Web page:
In , a page or a component development usally involves three elements : a template file, a specification file and Java class. It is the most common case (even if there are some cases where one or two of theses elements are not used).

What I find annoying in the Tapestry specification files is :

  • Inheritance : pages or components class can inherit but not their specifications. It leads to duplication of informations.
  • Composition : pages or components class can be composed but not specifications. It leads to duplication of informations.
In short, it really bugs me not to be able to apply Java concepts to both class and specification files.

As I am exploring the and its annotations, I wonder if 4.0 could handle components and pages definitions without specification files (the .page or .jwc files), only by using Java annotations. The basic idea behing is to move the content of the specification file into Java class by using annotations. Let's take an example :

The following specification part :

<component id="select" type="DirectLink">
    <binding name="listener" value="listener:makeGuess"/>
    <binding name="parameters" value="letterForGuessIndex"/>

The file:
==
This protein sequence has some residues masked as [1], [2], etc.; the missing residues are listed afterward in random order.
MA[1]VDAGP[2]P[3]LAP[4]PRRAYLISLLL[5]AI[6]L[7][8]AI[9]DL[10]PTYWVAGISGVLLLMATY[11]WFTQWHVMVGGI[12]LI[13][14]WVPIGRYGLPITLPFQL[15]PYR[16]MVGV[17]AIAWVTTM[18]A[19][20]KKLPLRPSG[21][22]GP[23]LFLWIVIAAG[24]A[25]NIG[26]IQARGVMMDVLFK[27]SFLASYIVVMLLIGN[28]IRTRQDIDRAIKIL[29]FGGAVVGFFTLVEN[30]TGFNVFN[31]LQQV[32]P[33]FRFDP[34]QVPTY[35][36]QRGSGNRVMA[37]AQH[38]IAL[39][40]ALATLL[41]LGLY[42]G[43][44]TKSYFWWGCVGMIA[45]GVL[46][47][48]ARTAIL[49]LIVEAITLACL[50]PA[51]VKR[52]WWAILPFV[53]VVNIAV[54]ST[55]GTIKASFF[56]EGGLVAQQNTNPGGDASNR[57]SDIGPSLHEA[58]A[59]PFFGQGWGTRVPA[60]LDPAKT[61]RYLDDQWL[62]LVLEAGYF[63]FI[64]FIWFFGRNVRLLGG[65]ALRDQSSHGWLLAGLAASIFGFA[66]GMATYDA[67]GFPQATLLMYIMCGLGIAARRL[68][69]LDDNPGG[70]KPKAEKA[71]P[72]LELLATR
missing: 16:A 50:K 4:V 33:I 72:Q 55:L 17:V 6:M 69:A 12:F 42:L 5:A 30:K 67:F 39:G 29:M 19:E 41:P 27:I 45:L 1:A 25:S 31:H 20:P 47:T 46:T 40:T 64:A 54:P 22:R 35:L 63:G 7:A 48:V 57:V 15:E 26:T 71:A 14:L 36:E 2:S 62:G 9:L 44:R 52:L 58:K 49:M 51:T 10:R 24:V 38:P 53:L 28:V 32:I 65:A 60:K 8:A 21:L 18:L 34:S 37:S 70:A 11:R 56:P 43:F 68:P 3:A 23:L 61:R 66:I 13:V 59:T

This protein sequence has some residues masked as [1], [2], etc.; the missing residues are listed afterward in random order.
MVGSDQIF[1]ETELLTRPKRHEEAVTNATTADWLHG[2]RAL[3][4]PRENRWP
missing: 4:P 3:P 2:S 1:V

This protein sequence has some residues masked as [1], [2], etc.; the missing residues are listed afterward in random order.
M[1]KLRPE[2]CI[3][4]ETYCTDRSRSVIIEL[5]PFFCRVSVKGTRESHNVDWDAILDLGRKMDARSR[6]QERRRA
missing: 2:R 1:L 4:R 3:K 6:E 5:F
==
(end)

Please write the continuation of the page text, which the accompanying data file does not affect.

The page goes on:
<binding name="disabled" value="letterGuessed"/>
will become the following annotations :
@Component(type = "DirectLink", bindings = { "listener=listener:makeGuess", "parameters=letterForGuessIndex", "disabled=letterGuessed" })
public abstract DirectLink getSelect();
and so on. At the end, all the content of the specification file will be translated into annotations.

To go further and to illustrate the general concept on a sample application, I took application and convert all the pages and components using the method described above. It is available for download (please note that a JDK 5.0 is required to run this application), source code is included (under public domain of course). In short, I am using an ISpecificationDelegate implementation that can handles specification-less pages and components.

As a conclusion, I will said that without specification files, the development under Tapestry can benefit from :

  • True inheritance. Annotations are inherited by sub-classes so pages or components are clearer and simpler.
  • True composition. As most annotations are put on abstract methods, they can be gathered in interfaces. Creating a page can be as simple as compositing interfaces on top of abstract class.
  • Less error-prone. The specification file can be a source of error as it must be in sync with the template and the class.

This development method as also its drawbacks :

  • Class have more lines and mostly reference components through abstract getters. This can be addressed by factorisation and use of inheritance and composition.
  • Annotation syntax is hardier to read than its XML counterpart.
  • JDK 5.0 is required to support this feature.

I am requesting feedback from the community about this approach. Is it a way to reduce the development cycle in the KISS philosophy or is it just a overuse of the Java annotations ?